Happy November to you!
That’s it. I’ve officially got the November-but-soon-to-be-December-cookie-making itch. Don’t you? My favourite cookies to make, bake and create with are sugar cookies. Variation is great too, but in the end I just love a perfect little sugar cookie. That’s not to say I love every sugar cookie, but the right sugar cookie has my heart. It has to buttery, slightly crispy, full of either pure vanilla or deep dark chocolate flavour, and absolutely must keeps its shape when baked.
If you’ve read my previous post about The Perfect Sugar Cookie (and Cookie Pop), you know that I have a best-loved vanilla sugar cookie recipe (and technique for rolling and baking to ensure they keep their shape). So when I make the chocolate version, I use almost the same recipe, but I add some extra sugar (brown), premium dark cocoa powder, and an extra egg to make up for it. (I omit the lemon extract). And just like that they are the deepest of chocolate with the same delightful buttery, slightly-crispiness as the vanilla version. Doesn’t the cookie dough look so dark and decadent?
As for decorating these, anything goes of course. I love the visual of a pastel icing or fondant on a deep, dark cookie and, just as the vanilla version, they are perfect for cookie pops too. (You can learn about how to do that in the same post). Although the recipe helps keeps them from expanding, it’s the process that is key, in my opinion. It’s all about the chilling the dough, rolling it and chilling again before cutting shapes, then chilling (almost freezing) the shapes before baking. This will add to the baking time compared to other sugar cookie recipes, but it makes all the difference. Just make sure to bake the cookies long enough (even if it feels as though they’re taking forever), so that they are crispy on the edges, but not burnt. Burnt chocolate cookies can make you shiver–and not in a good way.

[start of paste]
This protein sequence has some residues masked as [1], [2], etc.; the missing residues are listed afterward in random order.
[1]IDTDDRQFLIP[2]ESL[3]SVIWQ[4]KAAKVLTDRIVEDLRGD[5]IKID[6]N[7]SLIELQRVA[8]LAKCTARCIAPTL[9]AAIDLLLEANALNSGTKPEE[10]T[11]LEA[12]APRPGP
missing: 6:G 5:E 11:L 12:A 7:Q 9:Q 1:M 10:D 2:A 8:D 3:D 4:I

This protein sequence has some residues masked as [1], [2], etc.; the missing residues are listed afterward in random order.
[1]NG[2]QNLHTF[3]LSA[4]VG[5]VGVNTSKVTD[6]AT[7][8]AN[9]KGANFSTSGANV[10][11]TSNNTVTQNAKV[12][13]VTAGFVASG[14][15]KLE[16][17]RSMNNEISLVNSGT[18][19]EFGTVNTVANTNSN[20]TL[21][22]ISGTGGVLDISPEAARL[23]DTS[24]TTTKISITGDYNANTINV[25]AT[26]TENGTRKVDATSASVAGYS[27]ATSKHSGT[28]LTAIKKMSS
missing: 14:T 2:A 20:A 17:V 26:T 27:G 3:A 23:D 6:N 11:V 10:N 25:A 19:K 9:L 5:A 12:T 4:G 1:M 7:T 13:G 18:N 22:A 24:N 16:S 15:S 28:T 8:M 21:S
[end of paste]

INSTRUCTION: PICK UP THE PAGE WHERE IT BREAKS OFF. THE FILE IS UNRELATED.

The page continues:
So albeit a simple and no-bells-and-whistles recipe, it’s only the beginning of countless (fabulous) chocolaty cookie designs. ♥
- 6 cups 750 g all-purpose flour, sifted
- 1-1/4 cups 137 g dark cocoa powder
- 1 teaspoon 8 g salt
- 2 cups 454 g(4 sticks) unsalted butter, softened
- 2 cups 400 g granulated sugar
- 1 cup 228 g light brown sugar
- 3 eggs cold
- 2 teaspoons 10 ml pure vanilla extract
In large bowl, sift together flour, cocoa powder and salt. Set aside.
In an electric mixer fitted with the paddle attachment, cream butter and sugars until fluffy and pale, about 5 minutes. Beat in eggs until just combined.
Add flour mixture and mix on low speed until thoroughly combined. Add vanilla and blend.
Remove 1/2 of dough from bowl, make a ball, and place on a large piece of plastic wrap on counter.Wrap the sides of wrap over the ball, then press down with the palm of your hand and make a disc about 2" thick. Finish wrapping the disc with the plastic wrap. Repeat with 2nd half of dough. Chill both discs of dough for about 45 minutes.
Remove one disc and remove plastic wrap. Place on top of a large piece of parchment paper (I use a silicone rolling mat underneath to ensure it doesn't slip while rolling, but you can even dampen counter so the parchment sticks a bit.), then place two 1/4" wooden dowels on either side of your dough, then another sheet of parchment paper.
Roll dough (this will require a bit of elbow grease for the first few minutes until it softens up a bit) so it's flush with dowels--they will ensure that your dough is even thickness.
Preheat your oven to 325° F. Slide your parchment paper and dough onto a board, then place in refrigerator for about 15 minutes.
Remove from fridge, and cut your shapes using the cutters of your choice, placing them on a baker's half sheet lined with a silicone baking mat (or parchment), with 2" clearance around each one and the edge of sheet. Place sheet with cookies into freezer for 15 minutes before baking. Bake until cookie edges are just crisp, about 16 minutes.
Cool sheets on wire racks for 10 minutes, then gently remove cookies and place on wire racks to finish cooling.
May be stored at room temperature in an airtight container for up to 2 weeks. They also freeze well in an airtight container.